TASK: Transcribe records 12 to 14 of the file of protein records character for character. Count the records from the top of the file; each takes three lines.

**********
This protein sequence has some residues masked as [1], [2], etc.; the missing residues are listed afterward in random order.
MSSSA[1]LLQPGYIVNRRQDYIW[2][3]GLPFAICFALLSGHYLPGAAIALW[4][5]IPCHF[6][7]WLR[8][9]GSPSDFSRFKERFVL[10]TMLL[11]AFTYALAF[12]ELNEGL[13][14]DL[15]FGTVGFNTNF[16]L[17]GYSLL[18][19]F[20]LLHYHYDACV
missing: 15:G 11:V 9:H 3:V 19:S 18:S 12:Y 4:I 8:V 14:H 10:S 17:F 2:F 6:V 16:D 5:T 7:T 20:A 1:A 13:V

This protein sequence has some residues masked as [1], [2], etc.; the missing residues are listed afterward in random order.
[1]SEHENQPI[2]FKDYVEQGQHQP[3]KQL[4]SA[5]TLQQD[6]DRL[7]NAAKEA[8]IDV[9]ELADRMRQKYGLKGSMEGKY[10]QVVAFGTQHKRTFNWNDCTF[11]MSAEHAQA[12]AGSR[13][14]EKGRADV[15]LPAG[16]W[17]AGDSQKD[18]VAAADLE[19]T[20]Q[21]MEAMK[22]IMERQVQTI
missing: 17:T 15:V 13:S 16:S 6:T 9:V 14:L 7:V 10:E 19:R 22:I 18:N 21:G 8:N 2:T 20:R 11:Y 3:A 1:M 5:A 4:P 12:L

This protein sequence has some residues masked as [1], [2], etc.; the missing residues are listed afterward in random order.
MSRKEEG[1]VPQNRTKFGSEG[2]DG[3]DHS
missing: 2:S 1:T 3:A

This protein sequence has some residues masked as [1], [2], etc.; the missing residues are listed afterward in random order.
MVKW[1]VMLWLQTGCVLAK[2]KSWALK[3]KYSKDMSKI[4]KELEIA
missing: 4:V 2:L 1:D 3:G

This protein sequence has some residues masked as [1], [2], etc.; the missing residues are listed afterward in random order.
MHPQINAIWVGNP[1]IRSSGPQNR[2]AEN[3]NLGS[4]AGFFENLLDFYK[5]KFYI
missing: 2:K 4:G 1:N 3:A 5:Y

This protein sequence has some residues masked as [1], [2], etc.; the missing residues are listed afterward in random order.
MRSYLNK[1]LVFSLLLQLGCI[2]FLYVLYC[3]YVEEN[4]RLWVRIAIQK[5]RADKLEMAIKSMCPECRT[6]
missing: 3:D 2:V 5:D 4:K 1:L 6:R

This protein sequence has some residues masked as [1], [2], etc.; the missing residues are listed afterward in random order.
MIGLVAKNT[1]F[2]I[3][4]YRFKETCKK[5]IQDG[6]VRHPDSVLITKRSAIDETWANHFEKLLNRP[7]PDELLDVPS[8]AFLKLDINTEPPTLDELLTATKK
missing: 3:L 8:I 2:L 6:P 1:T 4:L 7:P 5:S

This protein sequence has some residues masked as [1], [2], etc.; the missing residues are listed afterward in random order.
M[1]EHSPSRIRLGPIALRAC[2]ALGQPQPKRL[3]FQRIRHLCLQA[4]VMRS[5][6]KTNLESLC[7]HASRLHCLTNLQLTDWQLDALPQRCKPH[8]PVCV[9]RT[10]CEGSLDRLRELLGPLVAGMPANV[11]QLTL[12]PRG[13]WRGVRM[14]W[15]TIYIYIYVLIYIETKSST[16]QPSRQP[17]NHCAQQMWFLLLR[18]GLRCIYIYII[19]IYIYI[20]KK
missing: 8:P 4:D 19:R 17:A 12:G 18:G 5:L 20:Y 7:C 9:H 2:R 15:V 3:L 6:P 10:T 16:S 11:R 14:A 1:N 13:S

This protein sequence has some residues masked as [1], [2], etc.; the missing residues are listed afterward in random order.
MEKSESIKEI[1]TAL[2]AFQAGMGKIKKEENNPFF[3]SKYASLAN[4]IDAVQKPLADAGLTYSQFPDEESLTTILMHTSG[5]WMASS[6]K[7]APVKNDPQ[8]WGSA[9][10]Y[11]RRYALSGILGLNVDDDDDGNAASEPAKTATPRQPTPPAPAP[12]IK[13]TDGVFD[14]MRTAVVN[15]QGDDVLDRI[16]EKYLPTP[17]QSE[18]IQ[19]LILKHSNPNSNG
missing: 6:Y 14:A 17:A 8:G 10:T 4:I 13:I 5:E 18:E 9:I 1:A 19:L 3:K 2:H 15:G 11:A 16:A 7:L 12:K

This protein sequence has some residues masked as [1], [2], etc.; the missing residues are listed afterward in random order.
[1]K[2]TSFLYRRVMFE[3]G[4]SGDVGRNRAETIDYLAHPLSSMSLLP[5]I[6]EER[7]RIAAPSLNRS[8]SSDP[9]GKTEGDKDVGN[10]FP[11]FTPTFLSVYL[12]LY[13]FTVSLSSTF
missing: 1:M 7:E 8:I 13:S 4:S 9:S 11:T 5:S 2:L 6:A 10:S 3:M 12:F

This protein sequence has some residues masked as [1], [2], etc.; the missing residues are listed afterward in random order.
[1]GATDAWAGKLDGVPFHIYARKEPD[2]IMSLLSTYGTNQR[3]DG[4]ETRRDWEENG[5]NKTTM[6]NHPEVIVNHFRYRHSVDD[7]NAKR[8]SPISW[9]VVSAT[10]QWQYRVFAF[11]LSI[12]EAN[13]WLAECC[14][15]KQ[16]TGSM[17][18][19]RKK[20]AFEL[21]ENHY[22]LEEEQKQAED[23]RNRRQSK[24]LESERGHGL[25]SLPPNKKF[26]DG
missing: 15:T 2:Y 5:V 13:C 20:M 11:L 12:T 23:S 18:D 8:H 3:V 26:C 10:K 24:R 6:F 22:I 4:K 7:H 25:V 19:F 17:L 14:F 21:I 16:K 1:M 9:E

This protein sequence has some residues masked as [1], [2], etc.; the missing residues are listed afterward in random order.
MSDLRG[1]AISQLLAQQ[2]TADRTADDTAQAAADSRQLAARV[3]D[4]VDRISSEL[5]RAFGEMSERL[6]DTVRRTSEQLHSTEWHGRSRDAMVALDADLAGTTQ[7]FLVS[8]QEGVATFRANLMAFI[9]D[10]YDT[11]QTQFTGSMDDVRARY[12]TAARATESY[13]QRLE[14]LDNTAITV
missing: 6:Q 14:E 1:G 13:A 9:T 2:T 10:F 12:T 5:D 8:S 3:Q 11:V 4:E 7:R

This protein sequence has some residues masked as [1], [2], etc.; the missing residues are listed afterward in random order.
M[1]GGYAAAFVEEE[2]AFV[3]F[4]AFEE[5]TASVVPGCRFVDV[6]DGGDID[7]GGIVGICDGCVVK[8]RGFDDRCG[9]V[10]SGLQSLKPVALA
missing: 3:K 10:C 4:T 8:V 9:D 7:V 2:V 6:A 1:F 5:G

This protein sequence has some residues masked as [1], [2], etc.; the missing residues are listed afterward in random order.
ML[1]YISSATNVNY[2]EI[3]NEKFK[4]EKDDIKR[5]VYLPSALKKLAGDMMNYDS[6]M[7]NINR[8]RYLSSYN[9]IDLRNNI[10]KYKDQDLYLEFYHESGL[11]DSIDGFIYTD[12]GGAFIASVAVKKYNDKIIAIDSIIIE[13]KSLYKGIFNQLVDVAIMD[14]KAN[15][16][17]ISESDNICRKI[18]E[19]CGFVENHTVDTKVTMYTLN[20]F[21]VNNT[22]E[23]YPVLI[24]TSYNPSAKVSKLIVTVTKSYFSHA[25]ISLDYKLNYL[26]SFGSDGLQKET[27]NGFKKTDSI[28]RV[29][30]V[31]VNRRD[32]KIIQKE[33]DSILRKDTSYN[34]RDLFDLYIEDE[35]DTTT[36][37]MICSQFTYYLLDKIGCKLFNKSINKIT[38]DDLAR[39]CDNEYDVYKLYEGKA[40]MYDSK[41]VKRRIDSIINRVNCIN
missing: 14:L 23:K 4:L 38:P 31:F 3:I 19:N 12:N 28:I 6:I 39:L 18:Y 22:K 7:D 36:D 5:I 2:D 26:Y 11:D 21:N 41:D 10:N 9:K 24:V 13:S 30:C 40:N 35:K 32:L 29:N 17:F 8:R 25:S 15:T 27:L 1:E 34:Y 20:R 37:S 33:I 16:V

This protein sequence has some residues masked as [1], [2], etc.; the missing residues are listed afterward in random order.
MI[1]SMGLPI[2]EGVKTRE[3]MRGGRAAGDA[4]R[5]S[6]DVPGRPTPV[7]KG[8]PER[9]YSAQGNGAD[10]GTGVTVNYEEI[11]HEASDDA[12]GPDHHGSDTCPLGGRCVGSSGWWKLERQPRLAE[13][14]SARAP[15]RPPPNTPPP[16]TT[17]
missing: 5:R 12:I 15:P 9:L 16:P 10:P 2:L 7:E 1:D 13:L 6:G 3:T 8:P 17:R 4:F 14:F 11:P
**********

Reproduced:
This protein sequence has some residues masked as [1], [2], etc.; the missing residues are listed afterward in random order.
MSDLRG[1]AISQLLAQQ[2]TADRTADDTAQAAADSRQLAARV[3]D[4]VDRISSEL[5]RAFGEMSERL[6]DTVRRTSEQLHSTEWHGRSRDAMVALDADLAGTTQ[7]FLVS[8]QEGVATFRANLMAFI[9]D[10]YDT[11]QTQFTGSMDDVRARY[12]TAARATESY[13]QRLE[14]LDNTAITV
missing: 6:Q 14:E 1:G 13:A 9:T 2:T 10:F 12:T 5:D 8:S 3:Q 11:V 4:E 7:R

This protein sequence has some residues masked as [1], [2], etc.; the missing residues are listed afterward in random order.
M[1]GGYAAAFVEEE[2]AFV[3]F[4]AFEE[5]TASVVPGCRFVDV[6]DGGDID[7]GGIVGICDGCVVK[8]RGFDDRCG[9]V[10]SGLQSLKPVALA
missing: 3:K 10:C 4:T 8:V 9:D 7:V 2:V 6:A 1:F 5:G

This protein sequence has some residues masked as [1], [2], etc.; the missing residues are listed afterward in random order.
ML[1]YISSATNVNY[2]EI[3]NEKFK[4]EKDDIKR[5]VYLPSALKKLAGDMMNYDS[6]M[7]NINR[8]RYLSSYN[9]IDLRNNI[10]KYKDQDLYLEFYHESGL[11]DSIDGFIYTD[12]GGAFIASVAVKKYNDKIIAIDSIIIE[13]KSLYKGIFNQLVDVAIMD[14]KAN[15][16][17]ISESDNICRKI[18]E[19]CGFVENHTVDTKVTMYTLN[20]F[21]VNNT[22]E[23]YPVLI[24]TSYNPSAKVSKLIVTVTKSYFSHA[25]ISLDYKLNYL[26]SFGSDGLQKET[27]NGFKKTDSI[28]RV[29][30]V[31]VNRRD[32]KIIQKE[33]DSILRKDTSYN[34]RDLFDLYIEDE[35]DTTT[36][37]MICSQFTYYLLDKIGCKLFNKSINKIT[38]DDLAR[39]CDNEYDVYKLYEGKA[40]MYDSK[41]VKRRIDSIINRVNCIN
missing: 14:L 23:K 4:L 38:P 31:F 3:I 19:N 12:N 28:I 6:I 39:L 18:Y 22:K 7:D 36:D 5:I 2:D 26:Y 11:D 21:N 41:D 10:N 9:K 24:V 13:S 30:C 40:N 35:K 32:L 29:N 17:F 8:R 25:S 15:T 27:L 1:E 34:Y 20:R 37:S 33:I 16:V